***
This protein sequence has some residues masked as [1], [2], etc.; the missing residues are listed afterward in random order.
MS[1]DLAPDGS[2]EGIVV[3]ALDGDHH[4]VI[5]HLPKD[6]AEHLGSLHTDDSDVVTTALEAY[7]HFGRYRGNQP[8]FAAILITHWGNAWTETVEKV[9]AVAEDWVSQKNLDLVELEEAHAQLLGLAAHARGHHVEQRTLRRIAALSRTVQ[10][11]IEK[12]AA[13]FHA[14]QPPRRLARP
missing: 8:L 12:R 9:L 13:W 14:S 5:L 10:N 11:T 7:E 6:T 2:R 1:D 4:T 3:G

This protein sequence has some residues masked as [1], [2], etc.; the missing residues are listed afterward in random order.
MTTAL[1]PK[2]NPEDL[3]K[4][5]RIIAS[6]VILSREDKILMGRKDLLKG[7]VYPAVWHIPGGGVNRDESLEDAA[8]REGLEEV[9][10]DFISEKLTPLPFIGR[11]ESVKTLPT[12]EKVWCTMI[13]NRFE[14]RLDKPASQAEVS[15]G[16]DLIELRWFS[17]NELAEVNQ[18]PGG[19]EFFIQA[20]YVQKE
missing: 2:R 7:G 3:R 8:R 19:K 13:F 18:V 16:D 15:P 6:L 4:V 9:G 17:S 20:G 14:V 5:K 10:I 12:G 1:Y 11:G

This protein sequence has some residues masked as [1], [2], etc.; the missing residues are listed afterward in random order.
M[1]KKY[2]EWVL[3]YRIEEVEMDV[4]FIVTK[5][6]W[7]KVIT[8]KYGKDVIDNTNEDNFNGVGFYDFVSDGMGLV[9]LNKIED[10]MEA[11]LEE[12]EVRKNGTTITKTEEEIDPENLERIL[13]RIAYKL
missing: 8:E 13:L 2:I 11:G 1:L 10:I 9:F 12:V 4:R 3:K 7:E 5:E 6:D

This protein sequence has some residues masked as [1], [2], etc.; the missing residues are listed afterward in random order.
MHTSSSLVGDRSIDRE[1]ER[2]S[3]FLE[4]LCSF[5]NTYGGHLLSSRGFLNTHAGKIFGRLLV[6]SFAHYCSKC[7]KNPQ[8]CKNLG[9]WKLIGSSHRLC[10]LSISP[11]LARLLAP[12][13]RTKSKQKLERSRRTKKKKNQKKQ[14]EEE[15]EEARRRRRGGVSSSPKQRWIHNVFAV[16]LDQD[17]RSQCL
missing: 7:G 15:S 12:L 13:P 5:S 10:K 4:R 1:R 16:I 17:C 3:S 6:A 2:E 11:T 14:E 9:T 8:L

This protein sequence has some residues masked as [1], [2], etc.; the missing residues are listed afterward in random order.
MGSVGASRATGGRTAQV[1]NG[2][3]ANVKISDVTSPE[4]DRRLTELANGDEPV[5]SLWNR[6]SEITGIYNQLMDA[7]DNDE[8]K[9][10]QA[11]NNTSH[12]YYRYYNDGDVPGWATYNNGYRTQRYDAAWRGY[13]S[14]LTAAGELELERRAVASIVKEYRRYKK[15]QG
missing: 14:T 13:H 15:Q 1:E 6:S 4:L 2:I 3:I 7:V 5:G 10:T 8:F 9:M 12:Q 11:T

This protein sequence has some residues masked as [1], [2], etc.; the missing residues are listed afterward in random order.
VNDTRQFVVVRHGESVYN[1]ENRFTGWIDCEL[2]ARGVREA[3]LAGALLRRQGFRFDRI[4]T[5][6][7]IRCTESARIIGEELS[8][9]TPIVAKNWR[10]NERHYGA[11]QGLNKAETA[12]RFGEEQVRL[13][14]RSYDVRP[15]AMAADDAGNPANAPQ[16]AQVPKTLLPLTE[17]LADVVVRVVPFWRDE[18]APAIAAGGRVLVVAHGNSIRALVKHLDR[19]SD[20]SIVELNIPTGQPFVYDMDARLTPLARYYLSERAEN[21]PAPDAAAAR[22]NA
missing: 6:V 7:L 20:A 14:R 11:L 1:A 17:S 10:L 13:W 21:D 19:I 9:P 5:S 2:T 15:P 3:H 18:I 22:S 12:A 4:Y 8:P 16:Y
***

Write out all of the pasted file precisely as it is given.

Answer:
This protein sequence has some residues masked as [1], [2], etc.; the missing residues are listed afterward in random order.
MS[1]DLAPDGS[2]EGIVV[3]ALDGDHH[4]VI[5]HLPKD[6]AEHLGSLHTDDSDVVTTALEAY[7]HFGRYRGNQP[8]FAAILITHWGNAWTETVEKV[9]AVAEDWVSQKNLDLVELEEAHAQLLGLAAHARGHHVEQRTLRRIAALSRTVQ[10][11]IEK[12]AA[13]FHA[14]QPPRRLARP
missing: 8:L 12:R 9:L 13:W 14:S 5:L 10:N 11:T 7:E 6:T 2:R 1:D 4:T 3:G

This protein sequence has some residues masked as [1], [2], etc.; the missing residues are listed afterward in random order.
MTTAL[1]PK[2]NPEDL[3]K[4][5]RIIAS[6]VILSREDKILMGRKDLLKG[7]VYPAVWHIPGGGVNRDESLEDAA[8]REGLEEV[9][10]DFISEKLTPLPFIGR[11]ESVKTLPT[12]EKVWCTMI[13]NRFE[14]RLDKPASQAEVS[15]G[16]DLIELRWFS[17]NELAEVNQ[18]PGG[19]EFFIQA[20]YVQKE
missing: 2:R 7:G 3:R 8:R 19:K 13:F 18:V 16:D 15:P 6:L 4:V 9:G 17:S 20:G 14:V 5:K 10:I 12:G 1:Y 11:G

This protein sequence has some residues masked as [1], [2], etc.; the missing residues are listed afterward in random order.
M[1]KKY[2]EWVL[3]YRIEEVEMDV[4]FIVTK[5][6]W[7]KVIT[8]KYGKDVIDNTNEDNFNGVGFYDFVSDGMGLV[9]LNKIED[10]MEA[11]LEE[12]EVRKNGTTITKTEEEIDPENLERIL[13]RIAYKL
missing: 8:E 13:L 2:I 11:G 1:L 10:I 9:F 12:V 4:R 3:K 7:E 5:E 6:D

This protein sequence has some residues masked as [1], [2], etc.; the missing residues are listed afterward in random order.
MHTSSSLVGDRSIDRE[1]ER[2]S[3]FLE[4]LCSF[5]NTYGGHLLSSRGFLNTHAGKIFGRLLV[6]SFAHYCSKC[7]KNPQ[8]CKNLG[9]WKLIGSSHRLC[10]LSISP[11]LARLLAP[12][13]RTKSKQKLERSRRTKKKKNQKKQ[14]EEE[15]EEARRRRRGGVSSSPKQRWIHNVFAV[16]LDQD[17]RSQCL
missing: 7:G 15:S 12:L 13:P 5:S 10:K 4:R 1:R 16:I 17:C 3:S 6:A 2:E 11:T 14:E 9:T 8:L

This protein sequence has some residues masked as [1], [2], etc.; the missing residues are listed afterward in random order.
MGSVGASRATGGRTAQV[1]NG[2][3]ANVKISDVTSPE[4]DRRLTELANGDEPV[5]SLWNR[6]SEITGIYNQLMDA[7]DNDE[8]K[9][10]QA[11]NNTSH[12]YYRYYNDGDVPGWATYNNGYRTQRYDAAWRGY[13]S[14]LTAAGELELERRAVASIVKEYRRYKK[15]QG
missing: 14:T 13:H 15:Q 1:E 6:S 4:L 2:I 3:I 7:V 5:G 10:T 8:F 9:M 12:Q 11:T

This protein sequence has some residues masked as [1], [2], etc.; the missing residues are listed afterward in random order.
VNDTRQFVVVRHGESVYN[1]ENRFTGWIDCEL[2]ARGVREA[3]LAGALLRRQGFRFDRI[4]T[5][6][7]IRCTESARIIGEELS[8][9]TPIVAKNWR[10]NERHYGA[11]QGLNKAETA[12]RFGEEQVRL[13][14]RSYDVRP[15]AMAADDAGNPANAPQ[16]AQVPKTLLPLTE[17]LADVVVRVVPFWRDE[18]APAIAAGGRVLVVAHGNSIRALVKHLDR[19]SD[20]SIVELNIPTGQPFVYDMDARLTPLARYYLSERAEN[21]PAPDAAAAR[22]NA
missing: 6:V 7:L 20:A 14:R 11:L 1:A 17:S 10:L 13:W 21:D 19:I 9:P 5:S 2:T 15:P 3:H 18:I 22:S 12:A 4:Y 8:P 16:Y